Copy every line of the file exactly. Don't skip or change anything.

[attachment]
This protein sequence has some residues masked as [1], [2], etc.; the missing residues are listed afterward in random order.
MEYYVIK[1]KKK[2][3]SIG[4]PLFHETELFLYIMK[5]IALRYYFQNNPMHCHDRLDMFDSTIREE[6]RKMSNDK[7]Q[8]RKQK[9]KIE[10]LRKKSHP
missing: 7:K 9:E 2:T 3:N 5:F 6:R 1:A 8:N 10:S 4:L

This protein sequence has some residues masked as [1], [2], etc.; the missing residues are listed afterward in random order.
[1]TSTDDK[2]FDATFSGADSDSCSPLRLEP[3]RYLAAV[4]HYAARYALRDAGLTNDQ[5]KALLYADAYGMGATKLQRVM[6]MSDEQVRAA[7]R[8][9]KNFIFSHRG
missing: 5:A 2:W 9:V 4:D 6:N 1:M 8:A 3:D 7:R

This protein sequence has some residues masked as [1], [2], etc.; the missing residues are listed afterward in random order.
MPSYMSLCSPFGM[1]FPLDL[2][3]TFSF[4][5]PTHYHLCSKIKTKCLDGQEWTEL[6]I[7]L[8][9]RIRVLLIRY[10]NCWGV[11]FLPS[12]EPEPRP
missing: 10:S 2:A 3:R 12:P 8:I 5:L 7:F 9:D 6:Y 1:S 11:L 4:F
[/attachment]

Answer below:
This protein sequence has some residues masked as [1], [2], etc.; the missing residues are listed afterward in random order.
MEYYVIK[1]KKK[2][3]SIG[4]PLFHETELFLYIMK[5]IALRYYFQNNPMHCHDRLDMFDSTIREE[6]RKMSNDK[7]Q[8]RKQK[9]KIE[10]LRKKSHP
missing: 7:K 9:E 2:T 3:N 5:F 6:R 1:A 8:N 10:S 4:L

This protein sequence has some residues masked as [1], [2], etc.; the missing residues are listed afterward in random order.
[1]TSTDDK[2]FDATFSGADSDSCSPLRLEP[3]RYLAAV[4]HYAARYALRDAGLTNDQ[5]KALLYADAYGMGATKLQRVM[6]MSDEQVRAA[7]R[8][9]KNFIFSHRG
missing: 5:A 2:W 9:V 4:D 6:N 1:M 8:A 3:D 7:R

This protein sequence has some residues masked as [1], [2], etc.; the missing residues are listed afterward in random order.
MPSYMSLCSPFGM[1]FPLDL[2][3]TFSF[4][5]PTHYHLCSKIKTKCLDGQEWTEL[6]I[7]L[8][9]RIRVLLIRY[10]NCWGV[11]FLPS[12]EPEPRP
missing: 10:S 2:A 3:R 12:P 8:I 5:L 7:F 9:D 6:Y 1:S 11:L 4:F